After almost a month-long trial, Judge Yassmin Barrios and her two colleagues on February 25 found two military officers guilty of crimes against humanity in the form of sexual violence, sexual slavery and domestic slavery against 11 Maya Q’eqchi’ women. The defendants, former Col. Esteelmer Francisco Reyes Girón and former military commissioner (local army representative in rural areas) Heriberto Valdez Asig, were sentenced to 120 and 240 years in prison, respectively. The first was also found guilty of the murder of Dominga Coc and her two young girls, while the second was also convicted of the forced disappearance of seven men, who were the husbands of the women. The defendants were convicted for both direct participation and for their roles as those in charge of the base.
As narrated in an earlier post, the case had its origins in the families’ efforts to establish legal title to their lands in eastern Guatemala. Local landlords called in the army, which treated the local population as “guerrillas,” detaining the men, who were never seen again. Once the men were captured and disappeared, the women were considered fair game. They were moved to the outskirts of the military base, where they were forced to take turns cooking, cleaning and being raped by soldiers. The judgment found that the victims’ accounts of the rapes, corroborated by former soldiers and men who had been imprisoned and tortured in the military base of Sepur Zarco, were credible and proved the elements of the crime.
Guatemala’s penal code art. 378 is a hybrid of crimes against humanity and war crimes, and includes “inhuman acts against a civilian population.” Earlier cases had established that unenumerated acts could constitute inhuman acts even if not explicitly described in the law, so long as they were criminalized in national or international law. The prosecution and civil complainants (a coalition of women’s groups) presented expert evidence on the criminal nature of sexual violence, sexual slavery and domestic slavery under international law, on the political roots of the crimes in land issues, on military structure and other themes.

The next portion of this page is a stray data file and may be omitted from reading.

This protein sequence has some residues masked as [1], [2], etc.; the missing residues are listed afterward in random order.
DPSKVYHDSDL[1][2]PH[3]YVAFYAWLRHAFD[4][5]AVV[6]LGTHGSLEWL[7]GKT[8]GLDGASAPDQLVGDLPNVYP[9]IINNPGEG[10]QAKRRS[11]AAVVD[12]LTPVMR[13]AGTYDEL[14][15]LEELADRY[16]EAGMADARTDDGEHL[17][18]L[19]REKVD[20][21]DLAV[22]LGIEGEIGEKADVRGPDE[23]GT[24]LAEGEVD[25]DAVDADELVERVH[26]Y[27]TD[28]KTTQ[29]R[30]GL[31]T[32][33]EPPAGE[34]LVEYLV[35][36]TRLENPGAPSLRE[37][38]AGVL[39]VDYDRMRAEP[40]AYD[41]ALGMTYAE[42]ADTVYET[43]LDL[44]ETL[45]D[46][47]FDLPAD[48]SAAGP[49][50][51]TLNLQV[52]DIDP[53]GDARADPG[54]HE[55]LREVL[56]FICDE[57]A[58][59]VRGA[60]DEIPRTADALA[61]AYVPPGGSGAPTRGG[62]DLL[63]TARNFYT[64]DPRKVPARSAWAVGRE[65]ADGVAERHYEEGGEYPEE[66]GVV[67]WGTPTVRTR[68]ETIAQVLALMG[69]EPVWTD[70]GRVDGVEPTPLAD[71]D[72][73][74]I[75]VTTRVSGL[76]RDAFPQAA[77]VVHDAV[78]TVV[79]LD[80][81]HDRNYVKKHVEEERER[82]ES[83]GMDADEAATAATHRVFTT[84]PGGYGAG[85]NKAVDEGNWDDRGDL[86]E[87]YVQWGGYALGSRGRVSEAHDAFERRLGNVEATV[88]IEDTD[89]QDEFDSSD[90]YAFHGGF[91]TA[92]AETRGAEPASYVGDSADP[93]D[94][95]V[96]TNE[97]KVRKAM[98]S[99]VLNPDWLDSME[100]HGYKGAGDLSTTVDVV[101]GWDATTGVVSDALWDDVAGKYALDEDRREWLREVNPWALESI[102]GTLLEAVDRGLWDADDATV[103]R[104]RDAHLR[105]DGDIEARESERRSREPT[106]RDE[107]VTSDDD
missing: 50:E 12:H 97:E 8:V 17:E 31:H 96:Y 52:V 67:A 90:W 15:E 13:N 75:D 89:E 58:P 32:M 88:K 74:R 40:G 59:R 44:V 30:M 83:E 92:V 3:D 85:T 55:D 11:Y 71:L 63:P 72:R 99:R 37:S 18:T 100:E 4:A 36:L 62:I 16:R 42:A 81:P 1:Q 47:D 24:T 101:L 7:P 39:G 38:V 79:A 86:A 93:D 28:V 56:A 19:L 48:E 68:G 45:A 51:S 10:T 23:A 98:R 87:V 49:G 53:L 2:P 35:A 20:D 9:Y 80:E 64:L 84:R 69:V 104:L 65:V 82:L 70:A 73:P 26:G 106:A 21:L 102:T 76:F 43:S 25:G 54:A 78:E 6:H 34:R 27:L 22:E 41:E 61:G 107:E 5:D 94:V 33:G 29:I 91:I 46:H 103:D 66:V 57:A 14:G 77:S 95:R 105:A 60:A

At trial, the women covered their faces with traditional shawls to hide their identity. Supporters noted that the women had been subject to stigma and isolation when they returned to their communities, while defense lawyers tried to paint the women as prostitutes who were now seeking to cash in on reparations payments with the support of foreign NGOs. The judges would have none of it, recognizing the courage of the women “for appearing, testifying and publicly denouncing the multiple sexual attacks to which they were subject, which have undoubtedly left them with irreversible post-traumatic stress.” The judges found that the women were treated as war booty, and that the fact that they no longer had husbands made them available, in the eyes of the military, for any kind of abuse.
“Acknowledging the truth helps to heal the wounds of the past and the application of justice is a right of the victims and helps strengthen the rule of law in our country, creating awareness that these types of crimes should not be repeated,” Judge Barrios declared.
This is the first case in a national court convicting military defendants for crimes of sexual violence and sexual slavery committed against their own citizens. As discussed here and here, international and internationalized criminal courts to date have been reluctant to, and not very good at, charging and proving these crimes, although upcoming cases may change that. It shows the importance of long-term work with groups of victims – one of the coalition of groups, ECAP – had been providing psychosocial help to the victims for over a decade. It brought together women’s groups (another of the civil complainant groups is called Women Transforming the World), groups working with indigenous women, and human rights groups. And it showed the importance of insisting on making national courts do their job, fighting impunity even under very difficult circumstances.